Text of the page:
SquareMeal Review of Cecconi's City of London at The Ned
Cecconi’s second London restaurant (following Cecconi’s Mayfair) finds its home in Soho House’s City hotel and dining complex, The Ned.
The menu will be familiar to anyone who has eaten in one of Cecconi’s sister restaurants around the world (there are siblings in Berlin, Barcelona and Miami, to name just a few): light bites of cicchetti and salads, tartares and carpaccios as well as indulgent Italian staples of the veal milanese and lobster spaghetti ilk.
The cooking impresses, whether puffy-battered calamari dipped in tangy tartar sauce, or a main of crab ravioli involving juicy shredded crabmeat wrapped in delicate parcels of pasta and bathed in a rich tomato sauce.
Sides such as zucchini fritti and sautéed spinach are not to be missed, but be sure to save space for indulgent desserts such as profiteroles filled with creamy pistachio ice cream and drizzled with a warm chocolate sauce.
While Cecconi’s City might not have the intimacy of the Mayfair original it definitely has all of the buzz, and if you want to prolong the fun of your evening you can head to The Nickel Bar, just a hop, skip and jump across the room.
About Cecconi's City of London at The Ned
When The Ned, a hotel and dining destination which is a short stroll from Bank tube station, opened in 2017 elegant Italian Cecconi’s was the only restaurant brand to take up residence there which already had a presence in the capital.
Cecconi’s is owned by the wildly popular Soho House Group, who are also the team behind The Ned. The high-end Italian not only has a handful of sites in London, including in Mayfair and Shoreditch, but also boasts outposts in other glamorous locations such as Miami Beach, West Hollywood, Barcelona and Istanbul.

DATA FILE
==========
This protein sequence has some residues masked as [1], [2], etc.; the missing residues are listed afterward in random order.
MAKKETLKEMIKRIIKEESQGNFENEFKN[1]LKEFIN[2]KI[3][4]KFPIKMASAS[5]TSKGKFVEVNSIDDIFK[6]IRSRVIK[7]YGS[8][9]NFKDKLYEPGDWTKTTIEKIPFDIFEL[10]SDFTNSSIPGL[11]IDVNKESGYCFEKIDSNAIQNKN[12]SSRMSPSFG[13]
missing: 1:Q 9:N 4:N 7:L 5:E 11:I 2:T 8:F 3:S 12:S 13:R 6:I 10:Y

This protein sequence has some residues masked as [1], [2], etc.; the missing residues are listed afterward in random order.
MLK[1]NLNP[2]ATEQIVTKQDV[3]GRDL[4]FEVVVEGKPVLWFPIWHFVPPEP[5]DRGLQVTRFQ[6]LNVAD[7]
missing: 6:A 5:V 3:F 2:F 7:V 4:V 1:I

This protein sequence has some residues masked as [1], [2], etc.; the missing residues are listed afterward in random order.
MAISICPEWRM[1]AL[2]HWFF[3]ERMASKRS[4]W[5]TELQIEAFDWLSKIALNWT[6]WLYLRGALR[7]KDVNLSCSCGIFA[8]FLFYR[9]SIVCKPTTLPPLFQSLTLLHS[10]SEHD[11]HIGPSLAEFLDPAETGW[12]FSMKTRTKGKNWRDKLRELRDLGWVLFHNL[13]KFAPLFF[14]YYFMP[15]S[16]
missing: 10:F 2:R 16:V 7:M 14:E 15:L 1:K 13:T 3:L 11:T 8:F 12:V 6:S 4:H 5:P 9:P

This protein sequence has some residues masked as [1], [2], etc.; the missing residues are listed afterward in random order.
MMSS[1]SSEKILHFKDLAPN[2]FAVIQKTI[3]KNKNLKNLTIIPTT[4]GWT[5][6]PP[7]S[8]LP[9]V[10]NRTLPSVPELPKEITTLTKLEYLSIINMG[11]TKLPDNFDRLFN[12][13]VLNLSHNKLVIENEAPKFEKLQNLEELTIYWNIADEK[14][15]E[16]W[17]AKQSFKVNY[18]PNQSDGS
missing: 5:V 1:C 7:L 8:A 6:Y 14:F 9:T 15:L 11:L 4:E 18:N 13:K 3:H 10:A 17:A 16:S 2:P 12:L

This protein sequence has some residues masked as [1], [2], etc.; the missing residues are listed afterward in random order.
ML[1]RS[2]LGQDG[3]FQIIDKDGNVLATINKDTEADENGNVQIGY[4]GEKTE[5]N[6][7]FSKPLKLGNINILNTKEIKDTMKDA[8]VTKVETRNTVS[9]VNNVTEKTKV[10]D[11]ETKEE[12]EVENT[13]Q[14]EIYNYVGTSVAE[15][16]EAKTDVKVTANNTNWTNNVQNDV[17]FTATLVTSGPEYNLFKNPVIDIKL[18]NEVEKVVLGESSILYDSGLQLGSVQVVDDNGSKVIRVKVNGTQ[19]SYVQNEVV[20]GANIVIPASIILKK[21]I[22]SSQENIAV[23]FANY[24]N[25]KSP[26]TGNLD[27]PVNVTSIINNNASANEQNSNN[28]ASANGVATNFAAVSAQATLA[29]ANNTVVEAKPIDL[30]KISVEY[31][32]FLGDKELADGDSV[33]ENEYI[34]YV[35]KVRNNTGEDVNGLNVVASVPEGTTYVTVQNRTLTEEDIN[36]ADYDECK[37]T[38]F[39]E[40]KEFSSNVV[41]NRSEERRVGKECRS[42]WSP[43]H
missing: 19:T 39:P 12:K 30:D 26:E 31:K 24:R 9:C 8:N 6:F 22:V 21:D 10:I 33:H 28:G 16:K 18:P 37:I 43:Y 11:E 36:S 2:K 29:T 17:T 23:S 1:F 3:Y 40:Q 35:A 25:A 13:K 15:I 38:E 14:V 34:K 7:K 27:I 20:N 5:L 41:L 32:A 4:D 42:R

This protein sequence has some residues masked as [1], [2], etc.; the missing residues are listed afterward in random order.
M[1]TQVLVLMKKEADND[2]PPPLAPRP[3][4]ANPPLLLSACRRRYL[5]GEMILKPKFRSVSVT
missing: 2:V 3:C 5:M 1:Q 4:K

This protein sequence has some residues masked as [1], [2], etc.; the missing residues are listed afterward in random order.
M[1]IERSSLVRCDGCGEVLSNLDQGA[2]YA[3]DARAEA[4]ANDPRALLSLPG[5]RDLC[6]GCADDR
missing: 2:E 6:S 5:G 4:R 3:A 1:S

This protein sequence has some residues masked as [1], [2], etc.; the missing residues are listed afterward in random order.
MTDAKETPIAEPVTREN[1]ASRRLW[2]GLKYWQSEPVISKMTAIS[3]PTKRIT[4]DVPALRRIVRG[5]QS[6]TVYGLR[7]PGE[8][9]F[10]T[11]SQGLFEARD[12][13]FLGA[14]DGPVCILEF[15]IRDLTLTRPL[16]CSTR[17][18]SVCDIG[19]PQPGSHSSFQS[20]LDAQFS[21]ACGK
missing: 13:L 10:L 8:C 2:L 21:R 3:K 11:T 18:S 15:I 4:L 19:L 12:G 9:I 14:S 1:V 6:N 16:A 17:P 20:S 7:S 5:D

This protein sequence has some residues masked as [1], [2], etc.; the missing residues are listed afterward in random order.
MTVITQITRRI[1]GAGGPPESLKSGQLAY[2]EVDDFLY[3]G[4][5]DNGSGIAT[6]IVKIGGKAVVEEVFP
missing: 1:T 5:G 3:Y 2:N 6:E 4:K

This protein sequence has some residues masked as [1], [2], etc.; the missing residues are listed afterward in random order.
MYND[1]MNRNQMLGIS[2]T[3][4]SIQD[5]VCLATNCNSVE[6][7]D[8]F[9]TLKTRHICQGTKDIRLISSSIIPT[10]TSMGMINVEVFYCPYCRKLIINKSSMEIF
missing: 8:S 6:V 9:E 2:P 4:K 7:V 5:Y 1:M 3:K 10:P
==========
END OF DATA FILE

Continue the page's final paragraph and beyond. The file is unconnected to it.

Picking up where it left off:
Cecconi’s City of London is found on the ground floor of The Ned, among the hotel’s conclave of restaurants. The dining room follows the same 1930s aesthetic as the rest of the hotel, featuring cosy banquette seating, art-deco light fixtures and stunning verdite columns dotted around the space. It is also clear that this is one of the higher-end offerings at The Ned, evidenced by white tablecloths and staff donning blazers and waistcoats who demonstrate an impressive knowledge of the menu.
Speaking of the menu, it is an all-day affair, which encompasses breakfast, lunch, brunch and dinner. The a la carte follows the traditional four-course Italian format and is a celebration of comfort food, often given luxe updates. You can begin with cicchetti such as black cabbage arancini, before moving on to starters proper such as calamari fritti served with a lemon aioli.
From the pasta dishes, guests can tuck into the likes of crab ravioli and a decadent lobster linguine, while your main might see sea bass with lentils and green sauce or veal Milanese pepped up with lemon salt and sage.
You can round things off with classic Italian desserts such as tiramisu, while Cecconi’s comprehensive list of mostly European wines is also worth exploring.